More documents from Müller, Michael; Meyer, Harald; Stummer, Harald
More documents from Journal of Public Health

Export to your Reference Manger

Please Copy & Paste
Bibtex-Export
Endnote-Export

       

Behaviour in therapeutic medical care: evidence from general practitioners in Austria

[journal article]

Müller, Michael; Meyer, Harald; Stummer, Harald

fulltextDownloadDownload full text

(378 KByte)

Citation Suggestion

Please use the following Persistent Identifier (PID) to cite this document:http://nbn-resolving.de/urn:nbn:de:0168-ssoar-244117

Further Details
Abstract Aim: The present study examines monetary effects of general practioners’ behaviour in therapeutic medical care to identify sample characteristics that allow differentiating between the individual general practitioner and the basic population. Subjects and methods: Medical services, provided by 3,919 general practitioners in Austria, were operationalized by means of the dependent variable “costs per patient”. Statistical outliers were identified using Chebyshev’s inequality and categorized by investigating bivariate correlations between the dependent variable and the personal characteristics of each physician. Results: Variables that relate to the size of the customer base such as number of consultations (r = 0.385) and office days (r = 0.376), correlate positively with the costs for medical services. By analyzing the portfolio of the general practitioners, we found a correlation of 0.451 between this coefficient and the costs. Statistical outliers feature an average portfolio of 44.5 different services, compared to 30.45 among non-outliers. Laboratory services especially were identified as cost drivers (r = 0.408). Statistical outliers generate at least one laboratory parameter for 44.34% of their patients, opposed to 27.2% within the rest of the sample. Consequently outliers produce higher laboratory costs than their counterparts. Conclusion: We found some evidence that physicians have influence in the provision of their services. Considering entrepreneurial objectives, the extension of the portfolio can increase their profit. Our findings indicate supplier-induced demand for several groups of services. We assume that the effect is consolidated by the fee for service system and could be compensated by adequate reform.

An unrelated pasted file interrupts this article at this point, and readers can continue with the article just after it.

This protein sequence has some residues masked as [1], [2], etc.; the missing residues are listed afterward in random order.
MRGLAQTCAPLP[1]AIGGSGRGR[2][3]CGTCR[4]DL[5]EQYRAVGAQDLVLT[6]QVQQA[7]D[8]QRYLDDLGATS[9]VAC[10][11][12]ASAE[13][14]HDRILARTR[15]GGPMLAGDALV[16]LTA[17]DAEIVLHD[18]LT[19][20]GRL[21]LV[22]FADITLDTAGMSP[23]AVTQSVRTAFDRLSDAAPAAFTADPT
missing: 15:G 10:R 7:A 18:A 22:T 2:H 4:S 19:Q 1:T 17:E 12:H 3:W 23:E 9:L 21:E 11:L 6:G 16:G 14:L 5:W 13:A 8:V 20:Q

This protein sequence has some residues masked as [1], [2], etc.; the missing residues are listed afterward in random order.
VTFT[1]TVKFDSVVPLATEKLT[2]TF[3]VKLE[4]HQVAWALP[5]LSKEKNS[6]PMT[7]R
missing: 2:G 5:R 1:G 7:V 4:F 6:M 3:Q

Keywords family physician; medical care; general medicine; costs; Austria; Austria; outpatient care
Classification Medical Sociology; Medicine, Social Medicine
Free Keywords General practitioner; Supplier-induced demand; Therapeutic medical care
Document language English
Publication Year 2010
Page/Pages p. 147-153
Journal Journal of Public Health, 19 (2010) 2
DOI http://dx.doi.org/10.1007/s10389-010-0363-5
Status Postprint; reviewed
Licence PEER Licence Agreement (applicable only to documents from PEER project)
top